Health on the Way – Quito, Ecuador

Key Insights

  • Nutrition education and advice
  • Nutritional and health screening
  • Promoting vegetable and fruit consumption


Proliferation of Westernised eating habits and sedentary lifestyles have increased rates of overweight, obesity, and non-communicable diseases in Ecuador. As part of its commitment to develop a heathy territory, in 2015 the Metropolitan District of Quito introduced the Health on the Way (HOW) programme, consisting of 25 fixed and mobile stalls where residents could obtain free nutrition education and nutritional and health screening. Some of the stalls were co-located with food markets, where vegetable and fruit consumption is actively promoted. The stalls received steady traffic, with a total of 481,554 people visiting by the end of 2018, 34% of whom made multiple visits.


This case study version is from the Menu of Actions (2019). Suggested citation: Halliday, J., Platenkamp, L., Nicolarea, Y. (2019) A menu of actions to shape urban food systems for improved nutrition, GAIN, MUFPP and RUAF.

Fruit stall in Quito (Ecuador), Shutterstock/Clare Williams

The action and its aims

The Health on the Way (HOW) programme consists of 25 stalls around the city of Quito (10 fixed, 4 semi-fixed, 11 mobile) that provide free nutritional education and offer nutritional and health screening. Agreements are in place with municipal and organic markets, where some of the stalls take place and where consumption of fruit and vegetables is promoted. The programme is part of Quito’s Metropolitan Ordinance 0494 of February 2014, which establishes that the Municipality must contribute to developing a healthy territory by promoting and providing health promotion and protection programmes and services.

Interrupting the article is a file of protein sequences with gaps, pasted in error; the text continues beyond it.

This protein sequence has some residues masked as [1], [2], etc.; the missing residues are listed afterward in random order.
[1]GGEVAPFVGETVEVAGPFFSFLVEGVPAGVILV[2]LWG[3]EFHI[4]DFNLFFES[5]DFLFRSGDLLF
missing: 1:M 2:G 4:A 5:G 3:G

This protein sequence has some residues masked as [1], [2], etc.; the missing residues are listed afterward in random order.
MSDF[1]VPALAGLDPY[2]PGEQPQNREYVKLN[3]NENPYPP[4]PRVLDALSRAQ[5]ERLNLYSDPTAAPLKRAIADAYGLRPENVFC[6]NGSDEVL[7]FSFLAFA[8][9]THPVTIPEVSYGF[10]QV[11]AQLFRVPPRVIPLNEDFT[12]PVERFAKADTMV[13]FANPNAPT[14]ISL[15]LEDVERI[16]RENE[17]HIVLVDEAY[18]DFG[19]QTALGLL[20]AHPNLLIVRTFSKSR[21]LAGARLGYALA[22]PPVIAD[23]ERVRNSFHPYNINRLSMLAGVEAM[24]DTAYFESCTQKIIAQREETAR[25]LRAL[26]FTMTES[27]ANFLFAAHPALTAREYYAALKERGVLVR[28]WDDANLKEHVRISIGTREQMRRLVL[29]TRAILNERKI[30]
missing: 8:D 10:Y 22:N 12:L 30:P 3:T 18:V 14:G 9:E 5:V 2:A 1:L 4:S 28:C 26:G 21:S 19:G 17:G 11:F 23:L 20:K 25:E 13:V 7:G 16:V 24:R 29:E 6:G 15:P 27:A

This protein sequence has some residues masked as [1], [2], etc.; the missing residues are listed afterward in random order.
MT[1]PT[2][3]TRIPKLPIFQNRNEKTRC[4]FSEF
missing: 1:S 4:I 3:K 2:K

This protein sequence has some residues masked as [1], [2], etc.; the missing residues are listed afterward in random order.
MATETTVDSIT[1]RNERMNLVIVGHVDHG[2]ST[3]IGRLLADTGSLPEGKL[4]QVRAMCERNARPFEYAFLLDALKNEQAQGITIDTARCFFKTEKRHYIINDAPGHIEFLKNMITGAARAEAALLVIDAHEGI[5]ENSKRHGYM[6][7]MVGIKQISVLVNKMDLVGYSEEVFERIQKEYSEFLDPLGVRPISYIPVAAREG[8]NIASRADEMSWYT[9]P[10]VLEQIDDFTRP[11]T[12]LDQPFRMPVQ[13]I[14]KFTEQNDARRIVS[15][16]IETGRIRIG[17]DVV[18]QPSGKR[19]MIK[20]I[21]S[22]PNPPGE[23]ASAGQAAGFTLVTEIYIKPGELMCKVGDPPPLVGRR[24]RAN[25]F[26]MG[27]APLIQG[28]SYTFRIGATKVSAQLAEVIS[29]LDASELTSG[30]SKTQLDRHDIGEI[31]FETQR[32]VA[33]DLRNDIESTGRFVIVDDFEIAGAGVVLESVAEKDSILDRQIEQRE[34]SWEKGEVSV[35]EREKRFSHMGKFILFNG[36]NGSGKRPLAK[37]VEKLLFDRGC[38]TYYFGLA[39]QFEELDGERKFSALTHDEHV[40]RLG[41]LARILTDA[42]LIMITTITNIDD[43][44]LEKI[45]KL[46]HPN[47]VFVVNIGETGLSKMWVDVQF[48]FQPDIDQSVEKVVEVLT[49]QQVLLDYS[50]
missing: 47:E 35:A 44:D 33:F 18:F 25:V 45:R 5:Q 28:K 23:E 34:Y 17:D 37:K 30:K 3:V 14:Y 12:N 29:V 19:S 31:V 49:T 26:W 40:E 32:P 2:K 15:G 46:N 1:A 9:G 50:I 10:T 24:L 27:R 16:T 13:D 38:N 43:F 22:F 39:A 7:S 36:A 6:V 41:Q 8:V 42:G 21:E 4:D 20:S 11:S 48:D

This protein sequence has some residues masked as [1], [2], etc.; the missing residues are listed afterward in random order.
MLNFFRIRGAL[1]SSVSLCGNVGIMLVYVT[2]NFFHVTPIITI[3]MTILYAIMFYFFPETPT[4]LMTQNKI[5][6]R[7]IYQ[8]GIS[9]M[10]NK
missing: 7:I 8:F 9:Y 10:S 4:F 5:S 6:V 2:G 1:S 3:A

When it was introduced

HOW was introduced in 2015.

Why it was needed

The driver was the impact that proliferation of Westernised eating habits and sedentary lifestyles has had on rates of overweight, obesity, and non-communicable diseases.

Who initiated it, who is involved

The programme is run by the Municipality of the Metropolitan District of Quito (MMDQ). Nutritional education is delivered by trained nutritionists.

Impacts to date

As of December 2018, a total of 481,554 people had visited a HOW stall; 34% visited on more than one occasion. Between 2015 and 2018 205,450 people with overweight or obese status used the service; of the 47,758 who made repeat visits, 13% improved their nutritional status and 6.5% changed from overweight to normal. Among those who improved their nutritional status, 62.2% had increased their fruit and vegetable intake, 39.2% reduced alcohol consumption, 31% reduced tobacco use, and 14.6% increased physical activity.

More information: City of Quito, submitted for Milan Pact Awards 2017 (See ‘Further reading’).

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